WASHINGTON, D.C. — Hundreds of activists demanding Congress pass the Dream Act gathered in a U.S. Senate office building Thursday morning. The protest, organized by United We Dream, came a week after reports that Republicans would present a deal to continue funding the government in December that does not include protections for Deferred Action for Childhood Arrivals recipients.
Chants of “Sí se puede!” (Spanish for, “Yes, we can”), “Here to stay” and “Dream Act now” rang out in the seven-story, open lobby of the Hart Senate Office Building. Senators and their staffers faced more than 600 protesters beginning Thursday morning, Bruna Bouhid, national communications manager for United We Dream, told Mic.
The #DreamActNow protest was joined by groups like the National Immigration Law Center and the American Civil Liberties Union. Students at George Washington University in the nation’s capital walked out of classes to join the Thursday protest.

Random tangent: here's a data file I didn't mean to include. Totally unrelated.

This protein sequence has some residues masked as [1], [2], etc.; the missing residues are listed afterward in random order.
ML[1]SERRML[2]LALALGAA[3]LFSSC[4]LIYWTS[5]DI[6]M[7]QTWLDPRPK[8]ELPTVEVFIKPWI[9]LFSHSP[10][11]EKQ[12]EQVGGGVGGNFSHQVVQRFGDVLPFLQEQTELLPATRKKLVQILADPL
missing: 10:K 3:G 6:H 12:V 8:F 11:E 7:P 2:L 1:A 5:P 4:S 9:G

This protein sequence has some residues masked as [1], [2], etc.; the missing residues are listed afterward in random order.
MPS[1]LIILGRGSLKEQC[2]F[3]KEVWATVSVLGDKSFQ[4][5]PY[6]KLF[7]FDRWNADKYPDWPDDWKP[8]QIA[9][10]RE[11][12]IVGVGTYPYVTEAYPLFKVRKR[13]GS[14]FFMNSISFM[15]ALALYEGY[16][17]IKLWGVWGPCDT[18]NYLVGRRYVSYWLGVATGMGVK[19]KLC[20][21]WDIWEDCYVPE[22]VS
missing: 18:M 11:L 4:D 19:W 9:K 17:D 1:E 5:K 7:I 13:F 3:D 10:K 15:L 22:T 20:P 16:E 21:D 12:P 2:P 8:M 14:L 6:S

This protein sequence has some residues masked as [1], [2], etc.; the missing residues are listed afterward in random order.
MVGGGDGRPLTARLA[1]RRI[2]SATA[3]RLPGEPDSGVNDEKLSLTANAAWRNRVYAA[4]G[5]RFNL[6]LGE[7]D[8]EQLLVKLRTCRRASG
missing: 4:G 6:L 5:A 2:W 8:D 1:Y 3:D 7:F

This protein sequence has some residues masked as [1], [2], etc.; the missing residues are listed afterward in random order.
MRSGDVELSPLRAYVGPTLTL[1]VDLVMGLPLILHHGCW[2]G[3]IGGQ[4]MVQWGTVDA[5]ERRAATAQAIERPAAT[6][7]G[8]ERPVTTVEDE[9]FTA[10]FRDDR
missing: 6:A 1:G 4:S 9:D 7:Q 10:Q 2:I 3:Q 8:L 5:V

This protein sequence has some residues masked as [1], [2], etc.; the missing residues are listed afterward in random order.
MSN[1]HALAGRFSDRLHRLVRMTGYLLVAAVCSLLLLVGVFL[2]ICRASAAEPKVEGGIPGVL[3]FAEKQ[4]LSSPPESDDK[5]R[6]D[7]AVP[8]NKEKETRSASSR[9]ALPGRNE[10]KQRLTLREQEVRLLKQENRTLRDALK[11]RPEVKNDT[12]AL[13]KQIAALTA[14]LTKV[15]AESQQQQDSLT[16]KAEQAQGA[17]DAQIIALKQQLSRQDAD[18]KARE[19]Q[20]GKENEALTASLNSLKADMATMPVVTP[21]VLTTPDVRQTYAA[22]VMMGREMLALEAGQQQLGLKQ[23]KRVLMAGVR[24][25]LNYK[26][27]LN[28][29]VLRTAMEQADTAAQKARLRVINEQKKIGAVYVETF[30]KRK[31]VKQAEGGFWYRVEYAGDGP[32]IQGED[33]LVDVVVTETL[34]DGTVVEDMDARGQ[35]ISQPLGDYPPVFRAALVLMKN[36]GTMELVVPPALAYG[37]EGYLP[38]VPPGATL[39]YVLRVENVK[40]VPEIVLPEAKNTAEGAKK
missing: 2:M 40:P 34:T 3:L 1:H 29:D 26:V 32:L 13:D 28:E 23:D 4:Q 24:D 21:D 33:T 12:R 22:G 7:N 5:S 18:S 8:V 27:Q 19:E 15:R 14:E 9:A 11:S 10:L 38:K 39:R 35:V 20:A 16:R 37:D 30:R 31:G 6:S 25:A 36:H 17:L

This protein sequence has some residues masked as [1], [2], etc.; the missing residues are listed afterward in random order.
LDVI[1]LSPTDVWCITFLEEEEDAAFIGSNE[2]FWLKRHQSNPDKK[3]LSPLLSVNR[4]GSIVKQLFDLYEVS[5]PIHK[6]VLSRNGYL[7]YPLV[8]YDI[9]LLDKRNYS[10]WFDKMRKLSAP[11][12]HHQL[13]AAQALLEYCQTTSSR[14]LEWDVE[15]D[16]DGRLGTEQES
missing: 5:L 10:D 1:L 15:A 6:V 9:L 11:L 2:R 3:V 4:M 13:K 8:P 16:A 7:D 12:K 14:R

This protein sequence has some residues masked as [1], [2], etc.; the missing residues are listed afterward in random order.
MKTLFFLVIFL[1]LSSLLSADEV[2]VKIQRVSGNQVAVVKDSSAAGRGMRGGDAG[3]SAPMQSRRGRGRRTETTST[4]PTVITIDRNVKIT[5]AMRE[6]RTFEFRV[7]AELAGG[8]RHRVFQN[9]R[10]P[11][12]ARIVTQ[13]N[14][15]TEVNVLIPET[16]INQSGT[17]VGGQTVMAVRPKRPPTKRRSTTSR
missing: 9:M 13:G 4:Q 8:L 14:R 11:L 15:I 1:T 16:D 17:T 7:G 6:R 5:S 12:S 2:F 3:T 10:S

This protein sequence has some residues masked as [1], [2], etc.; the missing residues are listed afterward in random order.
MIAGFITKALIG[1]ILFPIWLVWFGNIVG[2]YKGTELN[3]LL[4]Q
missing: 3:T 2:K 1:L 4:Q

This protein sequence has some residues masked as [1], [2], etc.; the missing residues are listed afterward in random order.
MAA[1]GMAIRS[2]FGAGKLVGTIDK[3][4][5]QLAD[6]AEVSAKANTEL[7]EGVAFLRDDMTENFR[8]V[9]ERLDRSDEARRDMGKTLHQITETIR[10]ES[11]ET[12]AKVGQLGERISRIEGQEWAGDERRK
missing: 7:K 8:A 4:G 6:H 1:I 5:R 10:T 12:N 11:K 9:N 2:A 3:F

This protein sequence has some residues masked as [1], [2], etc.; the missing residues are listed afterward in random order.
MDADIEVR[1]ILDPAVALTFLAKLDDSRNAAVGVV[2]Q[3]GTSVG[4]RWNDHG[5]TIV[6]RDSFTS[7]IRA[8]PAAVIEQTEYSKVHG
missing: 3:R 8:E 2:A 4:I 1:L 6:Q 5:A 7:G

The protest is only the latest push by immigrant groups to force Republicans to take action on protecting DACA recipients. In September, President Donald Trump announced he would end the program with a six-month delay — giving Congress time to come up with a permanent fix.
While a majority of Democrats and Republicans in Congress support a pathway to citizenship for children who were brought to the U.S. with undocumented parents, GOP leaders have made advancing that legislation difficult. Trump has gone between saying a deal to protect DACA recipients must provide funding for his border wall or just add increased border security funds.
Wary of trusting Trump, 25 Democratic House members wrote an op-ed on Wednesday demanding the federal funding bill — which must be passed by Dec. 15 to avert a government shutdown — must include protections for “Dreamers,” the DACA recipients who would be given a pathway to citizenship with the Dream Act’s passage.
Democratic opposition to keeping the government open — and in turn, funding federal agencies that deport immigrants — without protection for DACA recipients is gaining steam in the Senate and House. Thursday’s protest only serves to ramp up the pressure.
“Today you saw immigrant young people and allies take back their power,” Bouhid told Mic. “Today’s action had a clear message for [House Speaker] Paul Ryan and [Senate Majority Leader] Mitch McConnell: We need a clean Dream Act by December and we will not sit back while you play with our lives.”